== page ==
Coinstar or Netflix in 2013?
Entertainment retailers are drawing battle lines as they race to add new streaming services and original content in hopes of winning over more viewers. The stakes are particularly high for Coinstar and Netflix as the companies struggle to get ahead in an increasingly competitive and capital-intensive industry. Today, let's evaluate these companies and uncover which stock investors should own in the year ahead.
The parent company of Redbox DVD kiosks has been getting some negative press lately. Shares of Coinstar plummeted last week after the company reported slightly disappointing results for its fourth quarter, and issued a weak forecast for the current quarter.
Despite delivering on the bottom line, the company saw its fourth-quarter revenue slide in at $564 million, whereas analysts were expecting revenue of $581 million for the period. As a result, investors sent shares down 8% last Friday. But that's not all.
There is something much more worrisome than investor sentiment for the company these days: increased competition from digital heavyweights Netflix and Amazon.com , both of which have a head start when it comes to streaming movies.
Life is but a stream
Before we jump into the streaming side of things, let's first see how these companies measure up in terms of stock performance. As Coinstar plummeted last week, Netflix locked in more gains for the year. Investors sent shares of Netflix soaring last month, after the company reported better-than-expected fourth-quarter earnings.
As you can see in the chart above, Netflix is dominating this year in terms of stock performance. Indeed, the company has come a long way since hitting rock bottom in 2011. But what really stood out in Netflix's most recent quarter was the ballooning number of streaming subscribers. In the fourth quarter, the company added more than 2 million new U.S. subscribers to its streaming service.
Overall, Netflix now leads with 27.2 million digital subscribers in the U.S., not to mention an additional 6.1 million subscribers in international markets. As a result, shares of Netflix are up more than 92% year to date. Coinstar's stock, on the other hand, is down year to date.
Less surprising is the fact that Netflix DVD rental subscriptions continue to decline. This doesn't bode well for Coinstar, either, whose company is currently centered on the DVD rental business. Nevertheless, Coinstar isn't going down without a fight.
The Redbox owner's saving grace these days is its partnership with Verizon Communications . Together with Verizon, Coinstar is pushing into the video streaming business with a new website dubbed RedboxInstant.com. While this is critical to Coinstar's future success, it's also a smart play for Verizon, who holds a 65% stake in the venture.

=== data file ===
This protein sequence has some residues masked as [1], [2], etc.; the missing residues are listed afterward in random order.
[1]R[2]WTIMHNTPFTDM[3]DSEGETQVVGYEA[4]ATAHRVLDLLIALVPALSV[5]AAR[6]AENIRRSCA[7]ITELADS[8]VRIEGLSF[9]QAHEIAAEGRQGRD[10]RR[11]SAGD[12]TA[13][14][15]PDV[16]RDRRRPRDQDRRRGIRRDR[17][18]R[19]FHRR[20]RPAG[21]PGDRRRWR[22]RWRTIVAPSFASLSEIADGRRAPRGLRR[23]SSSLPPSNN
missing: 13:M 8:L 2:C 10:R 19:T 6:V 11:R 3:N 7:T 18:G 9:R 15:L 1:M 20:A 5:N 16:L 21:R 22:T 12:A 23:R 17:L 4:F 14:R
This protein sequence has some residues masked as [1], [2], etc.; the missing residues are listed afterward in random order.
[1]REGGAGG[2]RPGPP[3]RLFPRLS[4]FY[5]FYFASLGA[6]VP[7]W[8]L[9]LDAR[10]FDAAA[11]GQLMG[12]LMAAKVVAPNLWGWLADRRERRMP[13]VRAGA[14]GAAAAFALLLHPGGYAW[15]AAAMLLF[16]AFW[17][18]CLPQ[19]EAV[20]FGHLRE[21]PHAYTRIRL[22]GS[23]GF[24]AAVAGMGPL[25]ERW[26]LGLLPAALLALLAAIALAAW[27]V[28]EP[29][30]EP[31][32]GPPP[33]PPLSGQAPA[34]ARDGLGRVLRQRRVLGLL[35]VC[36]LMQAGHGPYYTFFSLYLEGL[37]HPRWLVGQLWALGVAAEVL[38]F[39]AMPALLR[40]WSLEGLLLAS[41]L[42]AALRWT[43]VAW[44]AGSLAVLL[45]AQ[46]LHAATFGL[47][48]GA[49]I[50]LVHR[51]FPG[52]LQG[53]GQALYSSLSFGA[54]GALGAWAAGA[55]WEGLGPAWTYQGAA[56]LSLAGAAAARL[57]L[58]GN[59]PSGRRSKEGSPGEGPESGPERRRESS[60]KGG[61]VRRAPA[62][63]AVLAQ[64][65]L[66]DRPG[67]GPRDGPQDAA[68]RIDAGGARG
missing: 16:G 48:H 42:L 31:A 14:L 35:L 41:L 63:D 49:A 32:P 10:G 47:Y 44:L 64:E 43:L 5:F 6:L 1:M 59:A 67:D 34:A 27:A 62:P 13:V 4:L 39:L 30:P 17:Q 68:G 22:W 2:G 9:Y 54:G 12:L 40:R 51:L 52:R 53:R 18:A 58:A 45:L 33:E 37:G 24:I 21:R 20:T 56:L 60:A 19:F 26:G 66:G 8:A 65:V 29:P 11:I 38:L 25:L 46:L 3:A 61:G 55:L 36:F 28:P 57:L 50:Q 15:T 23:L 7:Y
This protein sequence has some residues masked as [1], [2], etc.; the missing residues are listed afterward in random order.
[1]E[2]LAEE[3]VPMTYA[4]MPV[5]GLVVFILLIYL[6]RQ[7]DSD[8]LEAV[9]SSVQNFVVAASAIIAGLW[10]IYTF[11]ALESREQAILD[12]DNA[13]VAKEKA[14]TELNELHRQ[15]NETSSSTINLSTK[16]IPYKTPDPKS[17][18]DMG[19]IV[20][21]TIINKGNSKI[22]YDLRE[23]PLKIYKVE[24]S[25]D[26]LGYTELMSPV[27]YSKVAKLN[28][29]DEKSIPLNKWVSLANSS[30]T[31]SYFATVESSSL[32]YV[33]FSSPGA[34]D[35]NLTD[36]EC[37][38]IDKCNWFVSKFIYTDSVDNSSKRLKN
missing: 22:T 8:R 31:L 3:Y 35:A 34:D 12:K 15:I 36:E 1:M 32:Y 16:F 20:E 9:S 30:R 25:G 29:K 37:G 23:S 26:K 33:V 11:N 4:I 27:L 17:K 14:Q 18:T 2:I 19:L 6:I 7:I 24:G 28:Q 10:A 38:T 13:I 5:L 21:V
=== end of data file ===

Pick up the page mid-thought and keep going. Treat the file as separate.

The service is currently in beta and will cost $6, $8, or $9 a month to use, depending on the range of formats and content you choose. This pricing is important if Redbox is going to have a fighting chance against Netflix and Amazon Prime Instant Video.
For comparison, Netflix charges members $7.99 per month for unlimited streaming of movies and TV shows. Meanwhile, Amazon Prime members get unrestricted access to Amazon's streaming service in addition to the normal Prime perks like free two-day shipping on eligible items, all for $79 a year.
These streaming choices all sound like compelling offers, right? Not exactly. In addition to cost, another important factor to consider is content. According to Mashable, Redbox Instant's beta version now gives users 2,000 movies to choose from. However, don't get too excited. The majority of these titles can also be found on both Netflix and Amazon Instant, since all three companies license content from pay-TV giant Epix.
Of course, Redbox has also inked deals with other content providers. But that won't matter, at least not in the near term. Original content and exclusive deals with top content owners have earned Netflix and Amazon Instant a solid lead in the streaming space.
Know when to hold 'em
I suspect Coinstar's Redbox DVD kiosks will continue to win market share from Netflix on the DVD rental front in 2013. However, Netflix is much better positioned within the streaming video services business, which should reward shareholders down the road.
One question remains: Did the recent sell-off in Coinstar create an opportunity for investors to get in at a good price? Given everything we've just covered, my answer is no. I think investors may be better off remaining on the sidelines for now, at least until Coinstar can prove that its "Redbox Instant by Verizon" platform has what it takes to hang with Netflix and Amazon.
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The article Coinstar or Netflix in 2013? originally appeared on Fool.com.Fool contributor Tamara Rutter owns shares of Amazon.com and Netflix. The Motley Fool recommends Amazon.com and Netflix. The Motley Fool owns shares of Amazon.com and Netflix. Try any of our Foolish newsletter services free for 30 days. We Fools may not all hold the same opinions, but we all believe that considering a diverse range of insights makes us better investors. The Motley Fool has a disclosure policy.
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